What don’t you know about bridge weight restrictions?
All County Bridges are subject to regular inspections and Wells County must comply with INDOT and Federal standards when posting bridge weight restrictions. So, what are the weight restrictions and who sets the numbers? The state of Indiana has every county include load rating and posting bridges in their bridge inspection program and loads all the information into the national bridge inventory system (NBIS).
Prior to 2019 Wells County only posted bridges on what was called ‘inventory load rating’ which was a safe everyday load limit that drivers could travel over the bridge repeatedly without damage to the bridge. This load limit would set the weight restrictions somewhat lower with a higher factor of safety. One of the limitations of this system was that bridges were only ever posted if they had a calculated inventory load rating BELOW 15-tons, which is why those who remember only saw a few bridges across the county with any weight limit signs.
Since 2019 bridges are to be posted to the ‘operating rating’ which lowers the factor of safety and increases the weight limit. This lower factor of safety came with significant changes to the posting and calculations made by the engineers though. Our bridge engineers now calculate the load limits for numerous vehicle types with different axle and weight configurations that reflect typical legal loads in Indiana. Emergency vehicles, which can create higher load effects on bridges compared to other vehicles, are considered legal vehicles in Indiana and bridges have to be rated for them.
In July of 2019, the County Engineer and our consultant presented an interim system for posting the bridges to the County Commissioners. At the time, 33 of the 133 bridges required posting to the new operating rating, whether it be for standard weight limit or for emergency vehicles. To avoid public confusion, it was decided to use weight limit signs everyone was familiar with, the R12-1 sign. This allowed the county to purchase the signs in bulk and customize the weight limits as needed. If the farmers had concerns about the posted limits the County Engineer offered to compare the model to the equipment and help them work a plan of operation out with the farmer and if needed target the structure for future replacement if no suitable alternative could be identified.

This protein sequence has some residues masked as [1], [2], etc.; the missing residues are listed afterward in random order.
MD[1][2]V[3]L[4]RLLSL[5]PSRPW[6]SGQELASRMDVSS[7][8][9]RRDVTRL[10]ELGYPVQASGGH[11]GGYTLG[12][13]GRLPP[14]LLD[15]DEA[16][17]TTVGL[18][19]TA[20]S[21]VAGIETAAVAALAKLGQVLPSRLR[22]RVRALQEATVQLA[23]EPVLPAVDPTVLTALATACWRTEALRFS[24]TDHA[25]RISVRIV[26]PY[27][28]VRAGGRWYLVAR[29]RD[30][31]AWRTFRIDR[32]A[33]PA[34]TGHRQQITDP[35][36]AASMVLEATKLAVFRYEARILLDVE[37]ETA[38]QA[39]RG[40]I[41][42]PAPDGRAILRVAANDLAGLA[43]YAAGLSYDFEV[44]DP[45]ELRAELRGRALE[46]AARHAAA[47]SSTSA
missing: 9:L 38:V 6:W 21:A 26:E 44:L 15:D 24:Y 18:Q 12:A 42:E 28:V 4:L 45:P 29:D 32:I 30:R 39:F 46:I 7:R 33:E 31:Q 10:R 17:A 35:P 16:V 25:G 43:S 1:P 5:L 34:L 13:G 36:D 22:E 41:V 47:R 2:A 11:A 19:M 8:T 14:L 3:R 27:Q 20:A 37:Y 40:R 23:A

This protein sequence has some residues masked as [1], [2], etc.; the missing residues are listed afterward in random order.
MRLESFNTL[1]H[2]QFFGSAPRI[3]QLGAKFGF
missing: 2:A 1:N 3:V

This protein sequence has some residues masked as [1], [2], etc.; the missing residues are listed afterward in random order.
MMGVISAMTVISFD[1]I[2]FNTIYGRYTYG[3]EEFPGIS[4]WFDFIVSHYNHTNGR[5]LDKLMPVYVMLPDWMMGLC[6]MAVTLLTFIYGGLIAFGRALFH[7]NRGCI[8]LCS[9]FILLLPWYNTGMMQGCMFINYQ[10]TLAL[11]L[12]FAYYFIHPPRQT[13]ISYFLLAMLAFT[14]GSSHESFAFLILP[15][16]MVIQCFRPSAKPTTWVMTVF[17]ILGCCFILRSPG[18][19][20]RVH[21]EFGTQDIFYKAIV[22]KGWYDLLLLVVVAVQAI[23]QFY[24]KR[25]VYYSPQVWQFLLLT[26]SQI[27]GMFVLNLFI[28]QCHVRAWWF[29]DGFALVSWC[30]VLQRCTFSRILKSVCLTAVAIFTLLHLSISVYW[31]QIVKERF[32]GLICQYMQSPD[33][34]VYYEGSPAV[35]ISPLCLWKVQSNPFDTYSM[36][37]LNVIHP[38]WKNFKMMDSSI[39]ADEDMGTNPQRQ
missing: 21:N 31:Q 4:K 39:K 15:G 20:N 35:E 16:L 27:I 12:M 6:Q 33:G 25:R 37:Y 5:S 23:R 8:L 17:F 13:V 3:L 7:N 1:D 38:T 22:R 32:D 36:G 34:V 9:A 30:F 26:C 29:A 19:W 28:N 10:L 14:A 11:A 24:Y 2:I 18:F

The benefit of that system was that the signs were familiar to everyone and would only be posted at the bridge. Unfortunately, as with everything, the standards have changed again. Thankfully this only affects the signage type and information that the County is required to post at the bridge and now at the intersections leading up to the bridge. What you will be seeing soon will be signs like the Type R12-7 which identifies the weight limit for emergency vehicles such as the fire tanker trucks and the ladder trucks due to their axle spacing and how the load is carried on those axles. Note that some bridges will only be load posted for emergency vehicles and some bridges will be load posted for both emergency vehicles and the gross weight limit sign.
So, are the Wells County Bridges bad or worse suddenly? No, in fact, Wells County has made significant improvements to the county bridges. In 2019 we were ordered to post 33 bridges, and with the latest notice only 28 require posting. Many of these posted bridges are in fair to good condition based upon differing pieces of the bridge overall structure. The load limits are often a result of the original design, some dating back to the 1960s or earlier. Many of those bridges are posted because they were designed for different load conditions, or the inspecting engineer has had to make assumptions because records of the bridge design and construction do not exist.
If a bridge is not posted, it doesn’t mean that any load is permitted, only that a legal weight should not damage the bridge during its use. Overloading a bridge damage both the bridge and the county roadways. Sizing new bridges to carry extra weight above legal load limits has significant cost impacts and would either slow the rate of replacement or require the county to increase taxes. The County has made a significant investment into the bridge asset management plan and targeting bridges with deterioration and condition limits is the priority in the plan at this time. The County Engineer monitors the overall Bridge Asset Management Plan and targets bridges based upon various factors such as the roadway width, bridge condition, load rating, age and public comments.
So how does this affect you? For most everyone in the county this doesn’t affect you. You will still see load posting signs at select bridges across the county, but they will include a variety of new information. For the agricultural and commercial drivers little has changed since 2019. The information will be more direct and there will be more signs in advance of the bridges affected. If you are one of those affected and would like to discuss the impacts and how to prioritize the bridge around your property, please contact the Wells County Highway Department and schedule an appointment.
Indiana Department of Transportation Bridge Inspection Memorandum
Click Here For Map Of Bridge Locations
Emergency and commercial bridge load rating May 2022
Bridge numbers below correspond to the map